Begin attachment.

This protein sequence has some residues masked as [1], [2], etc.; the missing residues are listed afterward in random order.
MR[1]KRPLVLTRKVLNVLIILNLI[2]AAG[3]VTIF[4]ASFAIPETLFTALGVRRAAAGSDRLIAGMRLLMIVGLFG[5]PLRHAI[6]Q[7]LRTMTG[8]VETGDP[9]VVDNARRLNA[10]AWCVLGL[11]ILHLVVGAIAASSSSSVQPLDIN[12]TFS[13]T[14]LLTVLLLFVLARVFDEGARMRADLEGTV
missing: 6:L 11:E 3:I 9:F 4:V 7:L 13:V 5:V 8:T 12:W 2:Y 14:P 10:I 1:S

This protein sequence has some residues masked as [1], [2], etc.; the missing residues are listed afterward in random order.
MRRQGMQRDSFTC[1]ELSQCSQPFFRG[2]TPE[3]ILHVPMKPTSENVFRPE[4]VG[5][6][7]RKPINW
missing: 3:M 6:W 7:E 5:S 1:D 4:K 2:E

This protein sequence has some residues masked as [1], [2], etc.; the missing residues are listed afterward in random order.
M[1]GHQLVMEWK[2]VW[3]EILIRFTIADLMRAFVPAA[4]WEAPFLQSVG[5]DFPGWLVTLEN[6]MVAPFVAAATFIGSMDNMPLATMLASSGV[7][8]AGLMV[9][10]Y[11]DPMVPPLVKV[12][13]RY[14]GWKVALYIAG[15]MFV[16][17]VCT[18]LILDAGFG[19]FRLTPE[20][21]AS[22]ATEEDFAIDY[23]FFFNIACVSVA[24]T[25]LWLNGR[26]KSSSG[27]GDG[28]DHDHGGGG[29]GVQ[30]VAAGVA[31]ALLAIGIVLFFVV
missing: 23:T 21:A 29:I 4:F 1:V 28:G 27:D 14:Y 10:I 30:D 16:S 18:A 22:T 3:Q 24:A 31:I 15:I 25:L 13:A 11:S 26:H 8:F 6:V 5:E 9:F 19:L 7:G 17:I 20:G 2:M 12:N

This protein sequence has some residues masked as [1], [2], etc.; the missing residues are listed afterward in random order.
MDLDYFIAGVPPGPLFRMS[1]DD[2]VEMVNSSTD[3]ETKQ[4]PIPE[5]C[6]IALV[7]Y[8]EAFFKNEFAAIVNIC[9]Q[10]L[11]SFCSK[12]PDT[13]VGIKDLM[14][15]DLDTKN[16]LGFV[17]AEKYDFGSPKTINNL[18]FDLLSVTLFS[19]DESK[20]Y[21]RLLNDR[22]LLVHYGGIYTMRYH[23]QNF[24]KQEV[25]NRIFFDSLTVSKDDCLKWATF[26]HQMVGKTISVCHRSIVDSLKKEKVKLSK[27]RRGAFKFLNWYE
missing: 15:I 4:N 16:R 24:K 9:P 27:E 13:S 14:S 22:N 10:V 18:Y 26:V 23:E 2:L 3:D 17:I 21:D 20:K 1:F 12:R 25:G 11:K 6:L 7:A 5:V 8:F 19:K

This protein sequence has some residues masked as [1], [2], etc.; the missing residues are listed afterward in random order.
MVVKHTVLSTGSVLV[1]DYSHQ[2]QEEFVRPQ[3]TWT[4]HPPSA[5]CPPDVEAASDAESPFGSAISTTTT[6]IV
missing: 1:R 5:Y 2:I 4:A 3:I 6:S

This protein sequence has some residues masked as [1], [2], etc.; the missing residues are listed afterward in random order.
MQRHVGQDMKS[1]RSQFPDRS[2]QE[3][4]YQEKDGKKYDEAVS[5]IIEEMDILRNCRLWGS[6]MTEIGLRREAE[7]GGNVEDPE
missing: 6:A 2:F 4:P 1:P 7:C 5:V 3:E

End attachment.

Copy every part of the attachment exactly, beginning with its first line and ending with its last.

This protein sequence has some residues masked as [1], [2], etc.; the missing residues are listed afterward in random order.
MR[1]KRPLVLTRKVLNVLIILNLI[2]AAG[3]VTIF[4]ASFAIPETLFTALGVRRAAAGSDRLIAGMRLLMIVGLFG[5]PLRHAI[6]Q[7]LRTMTG[8]VETGDP[9]VVDNARRLNA[10]AWCVLGL[11]ILHLVVGAIAASSSSSVQPLDIN[12]TFS[13]T[14]LLTVLLLFVLARVFDEGARMRADLEGTV
missing: 6:L 11:E 3:I 9:F 4:V 7:L 13:V 5:V 8:T 12:W 2:Y 14:P 10:I 1:S

This protein sequence has some residues masked as [1], [2], etc.; the missing residues are listed afterward in random order.
MRRQGMQRDSFTC[1]ELSQCSQPFFRG[2]TPE[3]ILHVPMKPTSENVFRPE[4]VG[5][6][7]RKPINW
missing: 3:M 6:W 7:E 5:S 1:D 4:K 2:E

This protein sequence has some residues masked as [1], [2], etc.; the missing residues are listed afterward in random order.
M[1]GHQLVMEWK[2]VW[3]EILIRFTIADLMRAFVPAA[4]WEAPFLQSVG[5]DFPGWLVTLEN[6]MVAPFVAAATFIGSMDNMPLATMLASSGV[7][8]AGLMV[9][10]Y[11]DPMVPPLVKV[12][13]RY[14]GWKVALYIAG[15]MFV[16][17]VCT[18]LILDAGFG[19]FRLTPE[20][21]AS[22]ATEEDFAIDY[23]FFFNIACVSVA[24]T[25]LWLNGR[26]KSSSG[27]GDG[28]DHDHGGGG[29]GVQ[30]VAAGVA[31]ALLAIGIVLFFVV
missing: 23:T 21:A 29:I 4:F 1:V 28:G 27:D 14:Y 10:I 30:D 16:S 18:A 22:T 3:Q 24:A 31:I 15:I 25:L 13:A 11:S 26:H 8:F 6:V 5:E 9:F 19:L 7:G 17:I 20:G 2:M 12:N

This protein sequence has some residues masked as [1], [2], etc.; the missing residues are listed afterward in random order.
MDLDYFIAGVPPGPLFRMS[1]DD[2]VEMVNSSTD[3]ETKQ[4]PIPE[5]C[6]IALV[7]Y[8]EAFFKNEFAAIVNIC[9]Q[10]L[11]SFCSK[12]PDT[13]VGIKDLM[14][15]DLDTKN[16]LGFV[17]AEKYDFGSPKTINNL[18]FDLLSVTLFS[19]DESK[20]Y[21]RLLNDR[22]LLVHYGGIYTMRYH[23]QNF[24]KQEV[25]NRIFFDSLTVSKDDCLKWATF[26]HQMVGKTISVCHRSIVDSLKKEKVKLSK[27]RRGAFKFLNWYE
missing: 15:I 4:N 16:R 24:K 9:P 27:E 13:S 14:S 22:N 10:V 18:Y 26:V 23:E 2:L 3:D 17:I 21:D 20:K 1:F 12:R 25:G 11:K 6:L 7:A 5:V 8:F 19:K

This protein sequence has some residues masked as [1], [2], etc.; the missing residues are listed afterward in random order.
MVVKHTVLSTGSVLV[1]DYSHQ[2]QEEFVRPQ[3]TWT[4]HPPSA[5]CPPDVEAASDAESPFGSAISTTTT[6]IV
missing: 1:R 5:Y 2:I 4:A 3:I 6:S

This protein sequence has some residues masked as [1], [2], etc.; the missing residues are listed afterward in random order.
MQRHVGQDMKS[1]RSQFPDRS[2]QE[3][4]YQEKDGKKYDEAVS[5]IIEEMDILRNCRLWGS[6]MTEIGLRREAE[7]GGNVEDPE
missing: 6:A 2:F 4:P 1:P 7:C 5:V 3:E